# Program Information

## Estimating Tumor Growth Rate After Single Fraction of Dosage

### Y Watanabe*, E Dahlman, University of Minnesota, Minneapolis, MN

SU-E-T-309 Sunday 3:00PM - 6:00PM Room: Exhibit HallPurpose: To develop a mathematical relationship between the cell proliferation probability after single irradiation and the cell survival fraction used for the linear-quadratic (LQ) model.

Methods: A set of differential equations were derived for the numbers of dividing cells and non-dividing cells by introducing the probabilities of mitosis by the end of one cell cycle in a model. The cell survival fraction at the N-th cell cycle obtained from this formulation was then related to the cell survival fraction commonly used in radiation biology as expressed by using two parameters alpha and beta along with the strength of single dosage for the LQ model.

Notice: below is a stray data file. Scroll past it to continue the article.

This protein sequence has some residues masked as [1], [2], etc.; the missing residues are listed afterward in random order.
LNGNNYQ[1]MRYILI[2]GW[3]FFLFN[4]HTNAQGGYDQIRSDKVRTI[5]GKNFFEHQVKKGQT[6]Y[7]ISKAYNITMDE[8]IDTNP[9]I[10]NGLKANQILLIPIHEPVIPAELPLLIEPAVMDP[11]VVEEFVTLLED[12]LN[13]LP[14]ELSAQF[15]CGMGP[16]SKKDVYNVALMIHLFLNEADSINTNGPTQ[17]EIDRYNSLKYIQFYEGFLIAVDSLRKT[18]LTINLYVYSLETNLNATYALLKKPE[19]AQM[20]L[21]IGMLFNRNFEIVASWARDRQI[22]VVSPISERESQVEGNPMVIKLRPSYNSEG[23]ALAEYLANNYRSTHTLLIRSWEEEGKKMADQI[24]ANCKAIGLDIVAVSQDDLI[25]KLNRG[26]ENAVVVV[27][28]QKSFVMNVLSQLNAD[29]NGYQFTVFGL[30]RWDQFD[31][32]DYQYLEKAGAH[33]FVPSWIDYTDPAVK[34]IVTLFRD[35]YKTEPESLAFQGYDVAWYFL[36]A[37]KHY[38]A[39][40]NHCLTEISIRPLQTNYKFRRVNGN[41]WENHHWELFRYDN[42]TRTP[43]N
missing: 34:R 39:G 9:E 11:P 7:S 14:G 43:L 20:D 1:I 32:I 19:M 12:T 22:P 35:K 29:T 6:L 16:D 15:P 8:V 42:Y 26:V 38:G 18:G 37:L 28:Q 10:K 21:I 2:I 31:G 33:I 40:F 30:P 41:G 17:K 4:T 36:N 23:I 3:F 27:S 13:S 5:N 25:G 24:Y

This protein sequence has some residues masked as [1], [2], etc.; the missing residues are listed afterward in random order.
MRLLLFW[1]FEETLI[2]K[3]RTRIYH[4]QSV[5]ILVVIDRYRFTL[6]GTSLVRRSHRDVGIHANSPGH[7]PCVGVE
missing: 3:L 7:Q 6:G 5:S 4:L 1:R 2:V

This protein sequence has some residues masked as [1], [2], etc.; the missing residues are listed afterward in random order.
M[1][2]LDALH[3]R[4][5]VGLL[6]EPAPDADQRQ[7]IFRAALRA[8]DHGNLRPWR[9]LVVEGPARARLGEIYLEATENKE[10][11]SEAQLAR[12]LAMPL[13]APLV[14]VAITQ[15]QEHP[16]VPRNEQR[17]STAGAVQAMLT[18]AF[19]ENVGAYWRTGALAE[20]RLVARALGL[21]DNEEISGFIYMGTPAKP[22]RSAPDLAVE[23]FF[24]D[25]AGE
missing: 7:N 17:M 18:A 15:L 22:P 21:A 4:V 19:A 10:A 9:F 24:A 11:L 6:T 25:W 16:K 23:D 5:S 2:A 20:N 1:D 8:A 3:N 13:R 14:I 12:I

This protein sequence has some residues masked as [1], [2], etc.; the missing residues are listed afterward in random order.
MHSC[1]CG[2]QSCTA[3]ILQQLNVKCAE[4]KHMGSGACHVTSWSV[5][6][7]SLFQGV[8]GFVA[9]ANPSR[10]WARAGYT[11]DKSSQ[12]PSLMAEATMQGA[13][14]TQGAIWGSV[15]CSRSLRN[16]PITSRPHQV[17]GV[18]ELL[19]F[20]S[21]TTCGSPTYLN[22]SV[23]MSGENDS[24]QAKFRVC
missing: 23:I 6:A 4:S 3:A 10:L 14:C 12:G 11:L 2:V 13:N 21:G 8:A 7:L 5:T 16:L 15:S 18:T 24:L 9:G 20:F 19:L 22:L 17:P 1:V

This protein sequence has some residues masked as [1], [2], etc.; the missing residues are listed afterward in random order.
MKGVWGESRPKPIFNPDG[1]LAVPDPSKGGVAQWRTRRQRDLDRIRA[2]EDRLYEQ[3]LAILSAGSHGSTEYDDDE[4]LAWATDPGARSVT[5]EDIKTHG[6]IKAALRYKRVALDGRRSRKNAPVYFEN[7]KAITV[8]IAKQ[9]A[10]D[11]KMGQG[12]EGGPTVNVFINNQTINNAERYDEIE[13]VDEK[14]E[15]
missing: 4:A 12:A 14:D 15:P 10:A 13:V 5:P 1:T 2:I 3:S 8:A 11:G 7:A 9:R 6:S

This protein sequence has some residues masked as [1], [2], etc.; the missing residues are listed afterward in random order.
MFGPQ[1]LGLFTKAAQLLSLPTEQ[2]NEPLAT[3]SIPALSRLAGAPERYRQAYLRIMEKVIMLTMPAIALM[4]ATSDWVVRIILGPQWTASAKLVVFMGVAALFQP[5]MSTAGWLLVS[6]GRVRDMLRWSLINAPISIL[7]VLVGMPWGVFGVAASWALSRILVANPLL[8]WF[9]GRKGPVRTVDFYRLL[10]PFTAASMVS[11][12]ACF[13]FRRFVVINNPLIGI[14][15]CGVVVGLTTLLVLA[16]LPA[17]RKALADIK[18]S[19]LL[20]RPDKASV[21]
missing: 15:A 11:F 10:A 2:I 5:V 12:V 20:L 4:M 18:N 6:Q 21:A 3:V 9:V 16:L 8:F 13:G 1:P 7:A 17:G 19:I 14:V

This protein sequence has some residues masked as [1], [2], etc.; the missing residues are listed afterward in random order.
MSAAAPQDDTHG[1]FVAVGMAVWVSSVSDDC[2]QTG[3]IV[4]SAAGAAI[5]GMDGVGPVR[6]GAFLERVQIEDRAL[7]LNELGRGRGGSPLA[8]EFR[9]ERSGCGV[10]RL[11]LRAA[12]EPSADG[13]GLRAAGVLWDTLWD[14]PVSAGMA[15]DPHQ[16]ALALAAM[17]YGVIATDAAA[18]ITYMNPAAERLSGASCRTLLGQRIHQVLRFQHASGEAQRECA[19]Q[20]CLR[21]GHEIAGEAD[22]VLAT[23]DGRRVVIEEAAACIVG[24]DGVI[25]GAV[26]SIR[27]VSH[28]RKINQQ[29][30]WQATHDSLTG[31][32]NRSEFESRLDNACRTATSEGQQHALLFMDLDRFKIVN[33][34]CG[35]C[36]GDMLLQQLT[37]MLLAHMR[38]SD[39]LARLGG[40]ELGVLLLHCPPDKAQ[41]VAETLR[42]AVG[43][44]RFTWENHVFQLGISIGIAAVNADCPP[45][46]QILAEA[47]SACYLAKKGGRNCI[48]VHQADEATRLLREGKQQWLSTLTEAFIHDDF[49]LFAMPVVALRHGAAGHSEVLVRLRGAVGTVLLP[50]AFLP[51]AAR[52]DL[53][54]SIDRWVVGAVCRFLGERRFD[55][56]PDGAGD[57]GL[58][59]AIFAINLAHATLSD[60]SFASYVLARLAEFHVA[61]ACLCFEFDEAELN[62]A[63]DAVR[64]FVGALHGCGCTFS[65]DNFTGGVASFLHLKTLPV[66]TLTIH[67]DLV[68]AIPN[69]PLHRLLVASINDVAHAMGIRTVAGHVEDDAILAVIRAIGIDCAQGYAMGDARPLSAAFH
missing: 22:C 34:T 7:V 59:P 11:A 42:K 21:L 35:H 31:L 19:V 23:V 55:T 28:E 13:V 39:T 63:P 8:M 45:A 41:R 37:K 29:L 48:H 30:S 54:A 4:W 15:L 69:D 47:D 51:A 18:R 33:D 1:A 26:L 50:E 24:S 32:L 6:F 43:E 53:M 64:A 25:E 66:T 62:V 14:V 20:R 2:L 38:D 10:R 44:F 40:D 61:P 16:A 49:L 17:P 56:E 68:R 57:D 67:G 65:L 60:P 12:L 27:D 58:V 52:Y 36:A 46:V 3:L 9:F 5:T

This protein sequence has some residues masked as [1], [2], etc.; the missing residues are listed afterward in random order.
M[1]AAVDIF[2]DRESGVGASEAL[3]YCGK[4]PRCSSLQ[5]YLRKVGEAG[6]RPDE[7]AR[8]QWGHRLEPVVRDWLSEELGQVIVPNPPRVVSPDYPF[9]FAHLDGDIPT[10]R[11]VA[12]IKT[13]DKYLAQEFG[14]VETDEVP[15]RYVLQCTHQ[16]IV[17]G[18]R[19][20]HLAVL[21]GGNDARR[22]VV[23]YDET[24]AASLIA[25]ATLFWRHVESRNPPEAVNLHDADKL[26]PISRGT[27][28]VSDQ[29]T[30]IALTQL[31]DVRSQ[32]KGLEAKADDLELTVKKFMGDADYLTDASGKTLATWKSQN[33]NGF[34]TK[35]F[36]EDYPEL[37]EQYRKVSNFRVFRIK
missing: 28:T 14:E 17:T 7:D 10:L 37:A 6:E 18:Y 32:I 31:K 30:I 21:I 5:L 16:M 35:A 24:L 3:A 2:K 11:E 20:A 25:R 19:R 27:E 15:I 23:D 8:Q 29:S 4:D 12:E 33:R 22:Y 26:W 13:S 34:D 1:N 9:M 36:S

Results: The probability of a cell to divide (or cell proliferation probability, p) after single dosage of d can be expressed by a function of alpha, beta, d, TD, and T. Here TD is the doubling time of tumor volume and T is the time at which the cell survival data are collected during experiments. Normally T is equal to 5 to 10 times the cell cycle time. Using the probability p, then we obtained a formula for the modified growth rate which included the effect of irradiation. This formula indicates that the irradiated tumor keeps growing if the dosage is smaller than a certain threshold dose. The threshold dose increases as the alpha/beta ratio increases. The formula is different from one commonly used in literature; but it can represents actual experimental results more realistically.

Conclusions: The formula of the modified growth rate including the radiation effect can be easily incorporated in a governing equation for tumor growth. The solutions should be able to reproduce experimental and observational data better than using a traditional formulation.

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